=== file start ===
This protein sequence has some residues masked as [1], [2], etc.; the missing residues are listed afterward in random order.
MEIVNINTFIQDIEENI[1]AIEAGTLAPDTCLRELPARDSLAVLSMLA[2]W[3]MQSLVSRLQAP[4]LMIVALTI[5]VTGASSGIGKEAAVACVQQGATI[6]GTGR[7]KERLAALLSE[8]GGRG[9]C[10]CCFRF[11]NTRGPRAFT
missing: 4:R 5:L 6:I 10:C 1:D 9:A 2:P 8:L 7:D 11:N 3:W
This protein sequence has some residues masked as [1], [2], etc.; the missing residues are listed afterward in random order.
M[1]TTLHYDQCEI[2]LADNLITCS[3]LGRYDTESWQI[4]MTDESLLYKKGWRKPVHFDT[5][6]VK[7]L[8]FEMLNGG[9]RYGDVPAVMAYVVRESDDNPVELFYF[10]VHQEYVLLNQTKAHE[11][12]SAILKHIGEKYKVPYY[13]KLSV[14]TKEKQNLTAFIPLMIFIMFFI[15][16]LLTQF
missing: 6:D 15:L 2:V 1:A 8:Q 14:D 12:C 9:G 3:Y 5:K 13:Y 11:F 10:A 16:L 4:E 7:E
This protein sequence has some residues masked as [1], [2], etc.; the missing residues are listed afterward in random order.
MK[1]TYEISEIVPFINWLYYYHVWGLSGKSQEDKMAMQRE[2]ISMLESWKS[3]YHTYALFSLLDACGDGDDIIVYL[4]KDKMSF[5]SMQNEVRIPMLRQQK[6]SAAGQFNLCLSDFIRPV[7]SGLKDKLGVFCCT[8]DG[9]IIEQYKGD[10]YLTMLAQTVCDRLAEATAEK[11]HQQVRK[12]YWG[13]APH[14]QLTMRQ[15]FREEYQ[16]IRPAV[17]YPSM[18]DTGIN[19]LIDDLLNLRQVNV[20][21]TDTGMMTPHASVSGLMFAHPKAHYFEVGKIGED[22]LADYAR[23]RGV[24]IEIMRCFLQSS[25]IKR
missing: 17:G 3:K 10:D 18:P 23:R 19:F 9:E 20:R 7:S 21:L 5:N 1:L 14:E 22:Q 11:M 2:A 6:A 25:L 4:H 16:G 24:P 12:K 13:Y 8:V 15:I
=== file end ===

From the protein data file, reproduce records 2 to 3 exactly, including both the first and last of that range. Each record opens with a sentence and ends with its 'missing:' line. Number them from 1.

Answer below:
This protein sequence has some residues masked as [1], [2], etc.; the missing residues are listed afterward in random order.
M[1]TTLHYDQCEI[2]LADNLITCS[3]LGRYDTESWQI[4]MTDESLLYKKGWRKPVHFDT[5][6]VK[7]L[8]FEMLNGG[9]RYGDVPAVMAYVVRESDDNPVELFYF[10]VHQEYVLLNQTKAHE[11][12]SAILKHIGEKYKVPYY[13]KLSV[14]TKEKQNLTAFIPLMIFIMFFI[15][16]LLTQF
missing: 6:D 15:L 2:V 1:A 8:Q 14:D 12:C 9:G 3:Y 5:K 13:Y 11:F 10:A 16:L 4:E 7:E
This protein sequence has some residues masked as [1], [2], etc.; the missing residues are listed afterward in random order.
MK[1]TYEISEIVPFINWLYYYHVWGLSGKSQEDKMAMQRE[2]ISMLESWKS[3]YHTYALFSLLDACGDGDDIIVYL[4]KDKMSF[5]SMQNEVRIPMLRQQK[6]SAAGQFNLCLSDFIRPV[7]SGLKDKLGVFCCT[8]DG[9]IIEQYKGD[10]YLTMLAQTVCDRLAEATAEK[11]HQQVRK[12]YWG[13]APH[14]QLTMRQ[15]FREEYQ[16]IRPAV[17]YPSM[18]DTGIN[19]LIDDLLNLRQVNV[20][21]TDTGMMTPHASVSGLMFAHPKAHYFEVGKIGED[22]LADYAR[23]RGV[24]IEIMRCFLQSS[25]IKR
missing: 17:G 3:K 10:D 18:P 23:R 19:F 9:E 20:R 7:S 21:L 5:N 1:L 14:E 22:Q 11:M 2:A 6:A 25:L 4:H 16:G 24:P 12:K 13:Y 8:V 15:I